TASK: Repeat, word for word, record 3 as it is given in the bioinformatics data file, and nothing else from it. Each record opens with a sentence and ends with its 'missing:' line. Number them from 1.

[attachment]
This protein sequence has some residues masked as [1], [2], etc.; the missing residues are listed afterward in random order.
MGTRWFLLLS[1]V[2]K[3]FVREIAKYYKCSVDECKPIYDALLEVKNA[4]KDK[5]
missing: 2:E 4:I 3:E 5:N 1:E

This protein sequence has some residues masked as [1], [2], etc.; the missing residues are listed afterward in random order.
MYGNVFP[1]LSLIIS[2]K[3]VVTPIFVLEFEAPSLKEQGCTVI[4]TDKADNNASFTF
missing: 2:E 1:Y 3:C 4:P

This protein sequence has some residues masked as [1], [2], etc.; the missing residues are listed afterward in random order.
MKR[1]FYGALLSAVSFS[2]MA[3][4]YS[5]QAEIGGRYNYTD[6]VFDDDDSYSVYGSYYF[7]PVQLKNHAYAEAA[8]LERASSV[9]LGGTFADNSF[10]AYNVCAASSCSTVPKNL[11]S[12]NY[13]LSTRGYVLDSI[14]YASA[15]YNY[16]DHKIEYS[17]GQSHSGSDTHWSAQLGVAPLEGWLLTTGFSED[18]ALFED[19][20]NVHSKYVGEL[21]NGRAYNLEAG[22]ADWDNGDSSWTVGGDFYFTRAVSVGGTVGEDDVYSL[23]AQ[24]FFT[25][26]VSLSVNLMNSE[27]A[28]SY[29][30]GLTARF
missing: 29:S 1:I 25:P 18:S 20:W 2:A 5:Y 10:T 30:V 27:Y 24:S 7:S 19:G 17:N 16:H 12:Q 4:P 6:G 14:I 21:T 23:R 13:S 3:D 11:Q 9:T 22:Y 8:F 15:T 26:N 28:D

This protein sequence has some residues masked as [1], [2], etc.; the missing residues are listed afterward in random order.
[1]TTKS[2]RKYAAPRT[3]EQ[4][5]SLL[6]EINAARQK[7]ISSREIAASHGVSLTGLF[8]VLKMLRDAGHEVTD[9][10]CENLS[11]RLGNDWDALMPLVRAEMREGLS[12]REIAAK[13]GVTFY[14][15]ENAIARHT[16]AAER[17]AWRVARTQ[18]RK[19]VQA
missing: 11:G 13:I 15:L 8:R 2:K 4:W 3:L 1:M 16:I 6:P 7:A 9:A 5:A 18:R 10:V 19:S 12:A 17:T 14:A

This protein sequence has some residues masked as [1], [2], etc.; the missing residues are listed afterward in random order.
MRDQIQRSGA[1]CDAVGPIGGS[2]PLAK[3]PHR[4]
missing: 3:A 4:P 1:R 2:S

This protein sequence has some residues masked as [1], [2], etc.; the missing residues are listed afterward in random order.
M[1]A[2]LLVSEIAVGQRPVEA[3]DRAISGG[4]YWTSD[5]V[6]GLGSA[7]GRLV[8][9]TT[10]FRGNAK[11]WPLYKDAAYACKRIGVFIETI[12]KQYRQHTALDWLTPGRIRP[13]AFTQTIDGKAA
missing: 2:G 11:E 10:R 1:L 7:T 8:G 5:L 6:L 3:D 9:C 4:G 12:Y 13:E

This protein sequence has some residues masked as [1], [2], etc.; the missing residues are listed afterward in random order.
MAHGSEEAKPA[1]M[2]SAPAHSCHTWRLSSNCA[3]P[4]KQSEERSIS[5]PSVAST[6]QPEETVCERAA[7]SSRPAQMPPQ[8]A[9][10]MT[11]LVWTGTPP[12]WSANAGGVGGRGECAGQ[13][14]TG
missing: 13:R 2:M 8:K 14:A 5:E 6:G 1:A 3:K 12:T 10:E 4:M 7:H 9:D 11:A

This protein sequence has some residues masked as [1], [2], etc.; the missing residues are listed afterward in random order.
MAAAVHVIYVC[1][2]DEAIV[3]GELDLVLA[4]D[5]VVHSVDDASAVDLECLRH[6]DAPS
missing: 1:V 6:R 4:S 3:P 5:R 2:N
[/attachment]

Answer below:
This protein sequence has some residues masked as [1], [2], etc.; the missing residues are listed afterward in random order.
MKR[1]FYGALLSAVSFS[2]MA[3][4]YS[5]QAEIGGRYNYTD[6]VFDDDDSYSVYGSYYF[7]PVQLKNHAYAEAA[8]LERASSV[9]LGGTFADNSF[10]AYNVCAASSCSTVPKNL[11]S[12]NY[13]LSTRGYVLDSI[14]YASA[15]YNY[16]DHKIEYS[17]GQSHSGSDTHWSAQLGVAPLEGWLLTTGFSED[18]ALFED[19][20]NVHSKYVGEL[21]NGRAYNLEAG[22]ADWDNGDSSWTVGGDFYFTRAVSVGGTVGEDDVYSL[23]AQ[24]FFT[25][26]VSLSVNLMNSE[27]A[28]SY[29][30]GLTARF
missing: 29:S 1:I 25:P 18:S 20:W 2:A 5:Y 10:T 30:V 27:Y 24:S 7:S 19:G 17:N 16:H 12:Q 4:P 6:G 14:I 21:T 23:R 13:S 3:D 11:Q 9:T 22:Y 8:F 15:T 26:N 28:D